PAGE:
You would be hard-pressed to find a country that deported its natural-born citizens, but Kenya always finds a way to defy the odds. Such is the story of lawyer and career politician Miguna Miguna
Ghanaian President Akufo-Addo’s quest to see Africa move beyond aid was once again on full display, after his latest speech in the presence of French president Emmanuel Macron sent a strong message to the western world. “We can no longer continue to make policy for ourselves in our continent on the basis of whatever support that the western world can give us,” Akufo-Addo said.
Robert Mugabe resigned on Tuesday, November 21 as president of Zimbabwe after 37 years in power, ushering in a new era for the country. Mugabe finally resigned after a military intervention and pressure from his own party Zanu-PF and the Zimbabwean citizens. There was jubilation in streets across the country following decades of Mugabe’s authoritarian rule. Mugabe’s departure renews hope, and spirit and brings a sense of freedom to Zimbabweans, most of whom have only known one leader.
Wild celebrations erupted in Zimbabwe’s capital Harare and across the country as news was broadcast that President Robert #Mugabe had tendered his resignation. Speaker of Parliament Adv Jacob Mudenda read out Mugabe’s resignation letter, at a special session sitting to impeach Mugabe. Here is the transcript of Mugabe’s letter of resignation in full.
“He lost the plot and should just go. Enough is enough.” The rain stayed away as many thousands of Zimbabweans made history on Saturday, taking to the streets to protest President Robert Mugabe’s 37-year rule.
Many Zimbabweans were left angry and frustrated after President Robert Mugabe failed to announce his resignation during a live television address to the nation on Sunday night.
On the 15 of November the military in Zimbabwe took control of the country’s state broadcaster and also blocked off access to government offices, and parliament but denied it was taking over government. Military spokesperson, Major General S.B. Moyo made a televised statement saying the army is targeting “criminals around” President Robert Mugabe, who are “committing crimes that are causing social and economic suffering in order to bring them to justice”. Following the military takeover South Africa President Jacob Zuma sent special envoys to Zimbabwe to meet with President Mugabe and the Zimbabwean Defence Force but the political crisis is far from being resolved. Pres Mugabe appears to be still at the helm and in a surprising development he appeared in public for the first time since the coup to attend a graduation ceremony at Zimbabwe Open University in Harare. Mugabe’s future remains uncertain and Zimbabwe is on tenterhooks as the political drama unfolds.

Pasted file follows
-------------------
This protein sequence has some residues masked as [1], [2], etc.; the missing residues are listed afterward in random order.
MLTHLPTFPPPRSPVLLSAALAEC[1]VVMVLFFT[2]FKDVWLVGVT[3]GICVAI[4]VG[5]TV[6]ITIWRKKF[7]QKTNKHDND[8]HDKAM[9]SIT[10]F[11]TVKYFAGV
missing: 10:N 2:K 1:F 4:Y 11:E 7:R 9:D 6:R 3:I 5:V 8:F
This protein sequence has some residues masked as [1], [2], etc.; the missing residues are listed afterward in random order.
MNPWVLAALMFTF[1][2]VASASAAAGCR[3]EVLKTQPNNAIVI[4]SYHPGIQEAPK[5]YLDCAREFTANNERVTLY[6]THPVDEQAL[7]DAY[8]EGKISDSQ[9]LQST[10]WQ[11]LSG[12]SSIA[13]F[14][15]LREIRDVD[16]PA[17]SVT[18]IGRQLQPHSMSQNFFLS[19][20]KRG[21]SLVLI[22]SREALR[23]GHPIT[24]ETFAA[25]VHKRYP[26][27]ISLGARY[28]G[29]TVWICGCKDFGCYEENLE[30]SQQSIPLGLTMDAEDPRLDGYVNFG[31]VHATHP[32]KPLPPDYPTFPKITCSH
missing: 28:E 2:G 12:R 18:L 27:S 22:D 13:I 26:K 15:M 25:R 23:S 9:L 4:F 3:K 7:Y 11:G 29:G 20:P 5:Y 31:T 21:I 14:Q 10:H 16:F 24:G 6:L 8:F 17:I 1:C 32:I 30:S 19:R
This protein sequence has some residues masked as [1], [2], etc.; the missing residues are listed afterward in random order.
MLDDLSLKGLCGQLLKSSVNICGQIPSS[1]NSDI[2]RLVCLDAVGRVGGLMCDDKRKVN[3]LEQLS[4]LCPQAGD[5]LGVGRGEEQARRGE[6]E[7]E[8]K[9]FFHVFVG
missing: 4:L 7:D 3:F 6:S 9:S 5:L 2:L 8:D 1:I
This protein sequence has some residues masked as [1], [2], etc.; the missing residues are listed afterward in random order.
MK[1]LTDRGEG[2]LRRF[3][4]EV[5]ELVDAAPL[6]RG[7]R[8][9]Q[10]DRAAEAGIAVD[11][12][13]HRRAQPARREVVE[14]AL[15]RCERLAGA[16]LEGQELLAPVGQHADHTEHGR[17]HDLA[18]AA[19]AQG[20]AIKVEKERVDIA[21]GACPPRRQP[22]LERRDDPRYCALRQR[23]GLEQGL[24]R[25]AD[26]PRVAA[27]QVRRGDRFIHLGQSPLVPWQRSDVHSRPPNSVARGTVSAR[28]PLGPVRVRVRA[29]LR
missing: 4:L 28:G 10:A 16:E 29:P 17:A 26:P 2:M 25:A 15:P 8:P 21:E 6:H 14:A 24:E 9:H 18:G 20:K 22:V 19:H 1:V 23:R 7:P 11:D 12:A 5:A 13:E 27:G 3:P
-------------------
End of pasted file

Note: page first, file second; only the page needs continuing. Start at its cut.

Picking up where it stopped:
South Africa President Jacob Zuma has sent special envoys to Zimbabwe to meet with President Robert Mugabe and the Zimbabwean Defence Force. President Zuma says he spoke to President Mugabe today, who indicated that he was confined to his home but said that he was “fine”.
The military in Zimbabwe has taken control of the country’s state broadcaster in the capital Harare. The army seized the state TV and also blocked off access to government offices but denied it was taking over government. Major General Moyo said “as soon as they are done the situation will come to normalcy”.